Why is it important?
Whether your project is residential, commercial, retail or even industrial, an effective and robust fire safety strategy is vital to protect occupants of a building.
It is paramount that a strategy is devised in the earliest stages of the project, as this can have a significant impact on room or compartment sizes, the number of staircases and corridor width/lengths. Elements of the building design become fundamental to the decisions that need to be made.
A fire safety strategy must meet the functional requirements outlined in Approved Document B (ADB) and other British Standards. However, there is perhaps more flexibility in how this can be achieved than first realised.
The standard method of creating a fire safety strategy is a code compliant approach, which simply adopts the products and systems recommended by ADB to meet the functional requirements of the regulations.
Utilising this prescriptive method can ensure a simplified implementation of the strategy, and makes selection and specification for the fire safety systems straightforward. Code compliant strategies are also more quickly approved by Building Control due to working within the dictated guidelines.
What are the limitations?
A code compliant approach does restrict the choice of fire safety and smoke ventilation systems. ADB recommends that Natural Smoke Ventilation systems be used, which make use of a 1.5m2 external window or a natural smoke shaft up to 3m2.
Despite being a low-cost option, they can significantly reduce the amount of saleable space within a property. In addition to this, commercial buildings above 11m in height are required to have multiple staircases – reducing space even further. Strictly code compliant strategies are therefore more restrictive to developers, offering little flexibility in the creation of large or open plan spaces.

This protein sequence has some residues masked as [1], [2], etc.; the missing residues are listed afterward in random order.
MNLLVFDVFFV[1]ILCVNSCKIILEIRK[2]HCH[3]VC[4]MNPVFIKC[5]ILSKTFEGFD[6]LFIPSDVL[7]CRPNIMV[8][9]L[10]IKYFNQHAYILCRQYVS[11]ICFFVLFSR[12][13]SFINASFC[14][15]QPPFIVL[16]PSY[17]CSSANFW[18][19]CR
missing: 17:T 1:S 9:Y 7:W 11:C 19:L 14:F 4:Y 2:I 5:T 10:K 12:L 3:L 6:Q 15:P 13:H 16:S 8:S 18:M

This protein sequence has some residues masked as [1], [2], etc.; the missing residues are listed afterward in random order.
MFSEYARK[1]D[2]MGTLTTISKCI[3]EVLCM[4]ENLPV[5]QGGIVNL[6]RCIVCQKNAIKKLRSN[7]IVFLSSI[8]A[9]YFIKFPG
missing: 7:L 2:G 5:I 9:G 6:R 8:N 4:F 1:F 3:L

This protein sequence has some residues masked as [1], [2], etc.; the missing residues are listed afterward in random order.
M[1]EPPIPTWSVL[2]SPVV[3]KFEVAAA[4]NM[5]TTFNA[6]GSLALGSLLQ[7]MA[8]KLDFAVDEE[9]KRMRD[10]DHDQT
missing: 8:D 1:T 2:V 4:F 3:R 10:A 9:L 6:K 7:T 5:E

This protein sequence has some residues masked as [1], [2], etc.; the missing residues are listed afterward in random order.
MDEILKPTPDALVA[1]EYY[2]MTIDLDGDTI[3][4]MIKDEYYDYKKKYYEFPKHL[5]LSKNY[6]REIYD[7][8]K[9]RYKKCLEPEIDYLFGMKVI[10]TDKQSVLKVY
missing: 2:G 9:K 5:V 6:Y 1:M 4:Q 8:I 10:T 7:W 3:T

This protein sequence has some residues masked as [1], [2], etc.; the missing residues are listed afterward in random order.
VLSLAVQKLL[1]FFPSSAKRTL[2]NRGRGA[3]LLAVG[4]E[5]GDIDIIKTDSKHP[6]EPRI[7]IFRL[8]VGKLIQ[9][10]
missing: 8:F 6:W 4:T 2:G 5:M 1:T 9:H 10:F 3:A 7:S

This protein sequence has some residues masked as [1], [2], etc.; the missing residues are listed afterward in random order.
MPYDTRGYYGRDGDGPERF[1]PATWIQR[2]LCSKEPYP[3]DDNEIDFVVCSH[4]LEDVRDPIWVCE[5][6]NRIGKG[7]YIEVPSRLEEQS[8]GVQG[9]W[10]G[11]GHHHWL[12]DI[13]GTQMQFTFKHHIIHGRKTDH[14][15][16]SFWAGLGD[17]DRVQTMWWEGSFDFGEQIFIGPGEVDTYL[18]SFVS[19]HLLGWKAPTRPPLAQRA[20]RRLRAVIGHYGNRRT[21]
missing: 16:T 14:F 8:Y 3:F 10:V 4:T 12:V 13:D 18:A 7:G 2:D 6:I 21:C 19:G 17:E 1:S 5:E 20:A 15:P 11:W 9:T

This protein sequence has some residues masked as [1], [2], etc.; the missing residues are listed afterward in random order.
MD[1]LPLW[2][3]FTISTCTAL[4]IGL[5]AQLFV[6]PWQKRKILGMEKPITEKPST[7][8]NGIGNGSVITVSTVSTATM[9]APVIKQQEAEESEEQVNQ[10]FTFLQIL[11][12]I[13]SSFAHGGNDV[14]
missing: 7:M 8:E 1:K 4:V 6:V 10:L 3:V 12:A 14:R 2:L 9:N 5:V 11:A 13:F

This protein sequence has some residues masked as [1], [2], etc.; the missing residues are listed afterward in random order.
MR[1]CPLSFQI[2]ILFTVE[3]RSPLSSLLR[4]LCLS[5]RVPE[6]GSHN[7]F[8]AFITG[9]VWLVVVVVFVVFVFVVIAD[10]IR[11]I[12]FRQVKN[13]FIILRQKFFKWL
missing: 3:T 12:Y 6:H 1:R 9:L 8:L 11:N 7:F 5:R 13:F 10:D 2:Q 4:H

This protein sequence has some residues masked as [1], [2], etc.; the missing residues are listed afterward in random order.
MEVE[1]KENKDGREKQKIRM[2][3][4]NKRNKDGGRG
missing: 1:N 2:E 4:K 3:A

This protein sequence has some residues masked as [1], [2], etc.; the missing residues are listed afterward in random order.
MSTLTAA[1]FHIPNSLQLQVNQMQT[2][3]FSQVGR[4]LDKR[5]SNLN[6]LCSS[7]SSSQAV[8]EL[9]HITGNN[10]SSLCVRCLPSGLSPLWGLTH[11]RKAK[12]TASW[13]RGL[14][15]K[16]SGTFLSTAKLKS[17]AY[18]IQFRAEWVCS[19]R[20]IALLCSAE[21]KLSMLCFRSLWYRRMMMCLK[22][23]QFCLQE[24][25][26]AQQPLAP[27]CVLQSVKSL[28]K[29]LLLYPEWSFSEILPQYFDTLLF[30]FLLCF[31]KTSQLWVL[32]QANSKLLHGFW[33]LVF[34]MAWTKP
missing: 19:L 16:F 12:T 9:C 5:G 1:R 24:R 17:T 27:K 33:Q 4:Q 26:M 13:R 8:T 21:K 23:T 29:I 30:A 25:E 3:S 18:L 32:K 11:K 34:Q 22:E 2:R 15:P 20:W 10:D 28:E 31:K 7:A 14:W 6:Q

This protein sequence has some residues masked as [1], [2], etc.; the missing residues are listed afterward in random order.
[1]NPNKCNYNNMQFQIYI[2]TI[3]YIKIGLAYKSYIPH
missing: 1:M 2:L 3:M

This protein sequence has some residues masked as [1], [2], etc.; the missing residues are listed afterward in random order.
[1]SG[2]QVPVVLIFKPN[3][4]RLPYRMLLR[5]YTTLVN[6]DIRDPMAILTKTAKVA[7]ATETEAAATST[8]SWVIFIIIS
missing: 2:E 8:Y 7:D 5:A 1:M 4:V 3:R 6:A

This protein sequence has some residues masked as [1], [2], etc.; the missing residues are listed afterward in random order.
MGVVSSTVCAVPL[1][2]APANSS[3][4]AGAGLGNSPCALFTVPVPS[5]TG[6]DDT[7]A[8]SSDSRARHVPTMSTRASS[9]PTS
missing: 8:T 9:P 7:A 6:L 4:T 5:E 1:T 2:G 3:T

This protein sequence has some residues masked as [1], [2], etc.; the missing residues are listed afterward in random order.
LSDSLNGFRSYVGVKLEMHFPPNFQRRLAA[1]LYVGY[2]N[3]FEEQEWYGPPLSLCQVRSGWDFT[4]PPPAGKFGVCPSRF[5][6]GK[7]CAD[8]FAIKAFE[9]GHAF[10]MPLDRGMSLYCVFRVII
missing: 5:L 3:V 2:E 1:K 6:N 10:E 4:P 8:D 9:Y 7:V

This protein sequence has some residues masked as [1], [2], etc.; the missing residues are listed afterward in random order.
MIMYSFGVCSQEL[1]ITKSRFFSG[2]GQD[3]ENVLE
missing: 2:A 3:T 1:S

Why implement a Fire Engineered Solution?
This approach requires specialist fire engineers to look at the proposed plans for the building to identify where adjustments to the standard strategy can be made to allow more efficient use of space and optimise the internal layout.
This creates a plan tailored specifically for the project in question and as such, this offers far greater flexibility compared with a strict implementation of ADB recommendations. Therefore, it is possible for fire engineers to suggest alternative building layouts and specify different product solutions while ensuring the legislative requirements are met.
For example, Mechanical Smoke Ventilation Systems (MSVS) can be considered instead of the natural smoke ventilation suggested by ADB. Consisting of a powerful fan connected to a shaft that can be as small as 0.5m2, these mechanical systems allow smoke to be quickly extracted from the affected floor in the event of a fire – providing a safe escape route for its occupants.
These systems are more efficient than their natural counterparts, providing greater levels of smoke ventilation, whilst using smaller smoke shafts. These smaller shafts increase the amount of usable space within a property as well as extending the maximum permitted travel distances to an exit. In some cases the use of MSVS will allow the removal of entire staircases – further increasing the saleable space for developers.
What are the limitations?
An engineered solution does require a greater level of investment, both in the design and the higher value equipment that is commonly specified. However, this initial investment can often be offset by the creation of more space within the building.
Furthermore, due to the tailored nature of this method, there are large variations between each project. This means all proposals must be submitted with evidence of their effectiveness to Building Control for approval. This is a slightly more complex process and as a result more time could be required for the strategy to be approved.
Make an informed decision
It is recommended to work with an experienced consultancy in the earliest possible stages, so that the most suitable approach for each and every project can be taken.
To find out more about FDS Consult and its services visit www.fdsconsult.com.